Getting behavioral health care in New Mexico has never been easy. The system that cares for people with things like mental illness, addiction, and developmental disabilities is still recovering from a shakeup a few years ago, and our new governor will have to continue picking up the pieces.
KUNM visited several service providers to hear what the next administration can do to ensure people get the help they need.
In 2013, outgoing Republican Governor Susana Martinez’ administration accused 15 behavioral health service providers of billing fraud and froze their Medicaid payments. Some went bankrupt.
The administration has insisted it was following federal law on how to manage the Medicaid funds, but later investigations found no evidence of fraud. Five years later, Patsy Romero is still angry.
"The people we’ve lost – I mean seriously lost, people have lost their lives – because of this irresponsible decision by this administration, is unconscionable and it’s unacceptable." said Romero. She is the executive director of Easter Seals El Mirador in Santa Fe, which serves people with intellectual and developmental disabilities and severe mental illness.
Romero, who has worked in behavioral health in New Mexico for more than 30 years, says the manufactured crisis undid decades' worth of work in communities across the state. "For example, there aren’t enough services in Carlsbad," she said. "In Roswell, people are trying to rebuild and it’s been a very slow process. You have to start from the ground up."
Of the five Arizona providers brought in after the shakeup, three have already left the state. One, Valle del Sol, is now filling gaps in northern New Mexico after Tri-County Community Services closed this summer.
The biggest challenge for all new providers starting up is that there’s no substitute for local knowledge and experience. That’s something I heard from nearly everyone I spoke with, including Roman Sanchez in Española. He’s a peer support worker at Inside Out Recovery, where people can drop in to get group therapy, classes, food, clothing, and other assistance.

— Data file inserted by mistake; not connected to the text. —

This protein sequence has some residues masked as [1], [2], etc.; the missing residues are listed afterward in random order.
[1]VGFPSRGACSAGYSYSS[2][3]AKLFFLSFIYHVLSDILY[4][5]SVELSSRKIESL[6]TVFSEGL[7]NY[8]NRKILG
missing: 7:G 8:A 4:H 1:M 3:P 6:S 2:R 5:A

Sanchez has been clean for seven years now, thanks to Alcoholics Anonymous, peer support and his faith. He runs support groups in Española and Taos, and he says what his clients need most from the state is more residential detox and treatment centers.
But, he says, addiction looks different in different communities, so the needs are going to differ too.
Sanchez recently gave a training to other peer support workers in Shiprock and Farmington on addressing the heroin epidemic. "They were all like, we don’t really have that here, it’s alcohol," he recalls. "Then as a while went on, they said, oh, we mix alcohol with oxycontins, that’s what they do a lot here. So that right there was the opiate epidemic unrecognized, no?"
Often, local needs are best addressed by local entities. But the vast majority of behavioral health funding in New Mexico comes from the federal government and flows through the state’s Medicaid program.
"New Mexico is data rich, but information poor," said Fred Sandoval, executive director of the National Latino Behavioral Health Association. He says the state collects data on who’s using behavioral health services and how much they cost, but doesn’t use that data to inform better policy. For example, he says, the governor’s Behavioral Health Planning Council could be more useful if they had better data.
"It should inform us about how our resources are used," said Sandoval, "but particularly it needs to be targeting: where are we going to get additional resources to address these problems?"
At Easter Seals, Patsy Romero agrees. "The state is refusing to give us the data about the most at-risk individuals, who, in my opinion, have been lost," she said. "What happened to the severely mentally ill? Right now, in our system of care, we don’t know."
Nearly a third of New Mexicans are on Medicaid, and that program is going through some changes that will affect the future of the state’s behavioral health system. That’ll be part of what our new governor has to deal with. But no matter who wins the governor’s race, Romero is hopeful that they’ll do a better job than Susana Martinez.
Support for KUNM’s Public Health New Mexico project comes from the W.K. Kellogg Foundation, the McCune Charitable Foundation, the Con Alma Health Foundation, and from KUNM listeners like you.